A big move

by

Some of us know the struggles and challenges that are associated with moving to a new province or city, but can you imagine how much harder it would be to move to a different country? Here you’d be surrounded by a new place where you potentially know only a handful of people, and need to find a place to live and a source of income. It’s no easy task; so often many social service agencies refer new Canadians to our program to help them transition and settle into their new life in Canada. Sometimes after a few hampers they’re able to move on and support themselves; but sometimes they find themselves in a more challenging position than when they first arrived. To give you an idea of this, here’s the story of Sophia:

I remember going to Emergency Food Hampers as a child, but I never really knew or understood what it was. I remember coming with my siblings and we would enter this “store” and fight over all the toys and stuff in the lobby. We thought it was so cool that you didn’t have to pay for anything…My parents came to Canada a long time ago, but never used House of Friendship until they started having kids. It was just the two of them, but quickly our family became seven people. As our family grew I remember my dad began staying at home. My mom said he wasn’t able to work anymore so we would receive some help from disability benefits. My parents told us that our family wouldn’t have a lot of money, but we’d always find a way to work through it. I never remember my parents being stressed or feeling that our family was poor. My mom was the only one working and providing for the family. With only a high school diploma, my mom could not find a good paying job that would adequately support a family of seven. She worked night shifts, often with over-time. But I knew it wasn’t enough sometimes; otherwise there was no reason for us to come to this program.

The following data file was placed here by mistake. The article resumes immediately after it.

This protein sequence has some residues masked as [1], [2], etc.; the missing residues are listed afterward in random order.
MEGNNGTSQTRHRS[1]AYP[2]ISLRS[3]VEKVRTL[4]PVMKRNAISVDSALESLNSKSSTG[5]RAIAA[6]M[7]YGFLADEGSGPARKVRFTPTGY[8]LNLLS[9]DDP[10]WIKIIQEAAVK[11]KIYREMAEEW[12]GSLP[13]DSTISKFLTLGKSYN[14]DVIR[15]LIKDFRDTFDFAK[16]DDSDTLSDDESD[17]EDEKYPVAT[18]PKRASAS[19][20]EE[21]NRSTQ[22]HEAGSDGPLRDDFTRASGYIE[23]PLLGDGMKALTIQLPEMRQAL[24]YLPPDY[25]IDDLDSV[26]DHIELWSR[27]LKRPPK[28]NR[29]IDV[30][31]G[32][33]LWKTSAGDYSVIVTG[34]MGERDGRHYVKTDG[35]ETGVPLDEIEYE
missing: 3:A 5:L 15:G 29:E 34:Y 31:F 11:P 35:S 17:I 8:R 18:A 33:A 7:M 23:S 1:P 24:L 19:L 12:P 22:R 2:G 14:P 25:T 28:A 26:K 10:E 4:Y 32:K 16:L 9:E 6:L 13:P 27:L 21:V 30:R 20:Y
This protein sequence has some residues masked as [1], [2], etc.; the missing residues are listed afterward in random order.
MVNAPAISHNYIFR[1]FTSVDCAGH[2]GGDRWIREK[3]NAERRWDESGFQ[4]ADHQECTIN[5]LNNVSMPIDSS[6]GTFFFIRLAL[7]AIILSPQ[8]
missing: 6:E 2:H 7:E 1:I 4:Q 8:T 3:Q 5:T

Sophia’s story is not unique. Often many patrons bring their children with them to get a food hamper because they can’t afford or don’t know anyone to watch their children. Also this is one of the few chances that these parents can say “yes” to their children when they ask if they’re allowed to take that toy or pair of shorts home.

Think back about your own childhood.  The world was a pretty complicated place and you always had a lot of questions for your parents.  How would you ask them about the food bank?  Would you have been able to understand how hard it is to ask strangers for help?

If you were able to, would you be able to explain to your 8-year-old self what it’s like to struggle to balance the household finances and do the things you feel most “normal” families do, like visit the restaurants your school mates do, go on trips, and have the right clothes to fit in?

Many people who turn to us are working one way or another to make ends meet.  Today, this often means the night shift, temp work and a handful of very part-time jobs.  How do you handle that fluctuation and unexpected circumstances? It’s hard to save and plan ahead for the future because some of the over-time pay money always goes to paying down the hydro or water bill, car insurance, or dentist.

At times you get ahead but then quickly things change where you have almost no hours at work again and the bills keep coming. Work is unpredictable, but your education limits your options on where you can work, and your English is not the greatest to write a resume to even apply for another job. But if you did apply elsewhere and got a job, your family can’t wait until any new medical benefits kick in after a few months.

Luckily Sophia’s family has medical benefits. Many people accessing our program work at part-time or temporary employment positions and don’t get the opportunity to receive any health benefits. However, saving on this expense still doesn’t put them in a better situation.

Many families scrape by most months, so it’s unlikely that there will be any savings for retirement or college funds for any of the children they may have. If they work hard and get the grades some of them may be able to earn scholarships to help pay for the increasing costs; or some may get bank loans or OSAP  in order to secure a job that may deliver better future.

In the mean time, we will be here to help when things get tough.

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